St. Paul Animal Control provides traps and instructions for trapping to residents of St. Paul free of charge for this purpose. The first Wildcat Wednesday of the season will take place Wednesday, April 7, with traps being made available a week in advance.

For more information about Feline Feral Friends or Wildcat Wednesdays, call (651) 772-8983 Ext. 21.

Friday, April 2, 2010

80 dogs & cats rescued from Waseca hoarder

No Kill Shelter Needs Help with Rescued Pets

March 30, 10:23 PM
Minneapolis Pets Examiner
Mike Fry

One of the rescued dogs when it arrived at Animal Ark.
Photo by Animal Ark

They are dirty, smelly and a little shy, but life for them is taking a turn for the better. Waseca Animal Rescue has saved dozens of animals from a large-scale situation many would typically describe as a “hoarder”. In total, about 20 cats and 60 dogs were on the property. According to local ordinances only 3 pets are allowed.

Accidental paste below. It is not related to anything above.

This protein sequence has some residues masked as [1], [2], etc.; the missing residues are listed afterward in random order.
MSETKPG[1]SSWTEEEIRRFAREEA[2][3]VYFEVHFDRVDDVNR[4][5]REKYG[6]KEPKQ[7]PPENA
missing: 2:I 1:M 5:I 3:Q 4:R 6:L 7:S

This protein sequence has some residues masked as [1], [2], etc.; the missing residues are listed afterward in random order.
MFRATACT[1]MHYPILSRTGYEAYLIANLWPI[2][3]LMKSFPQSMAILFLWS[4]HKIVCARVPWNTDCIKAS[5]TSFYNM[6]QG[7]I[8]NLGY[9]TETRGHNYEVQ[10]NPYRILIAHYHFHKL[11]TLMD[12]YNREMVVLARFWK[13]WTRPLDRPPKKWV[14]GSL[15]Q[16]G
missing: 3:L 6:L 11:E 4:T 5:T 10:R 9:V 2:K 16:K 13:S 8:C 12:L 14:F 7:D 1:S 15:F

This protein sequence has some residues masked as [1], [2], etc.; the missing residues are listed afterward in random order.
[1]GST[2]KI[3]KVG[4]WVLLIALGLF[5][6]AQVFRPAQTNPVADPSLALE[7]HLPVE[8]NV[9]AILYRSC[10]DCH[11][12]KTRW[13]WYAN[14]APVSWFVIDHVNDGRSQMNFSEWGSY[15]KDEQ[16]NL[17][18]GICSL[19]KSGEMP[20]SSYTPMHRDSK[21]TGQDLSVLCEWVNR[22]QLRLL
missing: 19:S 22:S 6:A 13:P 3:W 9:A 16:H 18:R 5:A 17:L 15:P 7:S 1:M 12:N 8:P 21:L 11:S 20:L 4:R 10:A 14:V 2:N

On Tuesday, March 30 the owner relinquished the animals to Waseca Animal Rescue that has been placing animals with other no kill rescue groups, including Animal Ark.

“We want to make sure that all of the animals are safe and well cared for,” said Marlene Foote, president and Founder of Animal Ark.

The first batch of animals arrived at Animal Ark at about 9:30 PM, met by a team of staff and a veterinarian to assess their condition.

“They are a little skittish,” said Mary Salter of Animal Ark of the first dogs to arrive. “But that will change quickly.”

Their other known issues are likely to change quickly, too.

“A little food, a couple of baths, some friendly play with people… that’s what these dogs really need,” Salter added.

You can help by becoming a foster home for one or more of the rescued pups. Simply fill out a foster application online. If you cannot foster a pet, you can donate to help with the rescue efforts.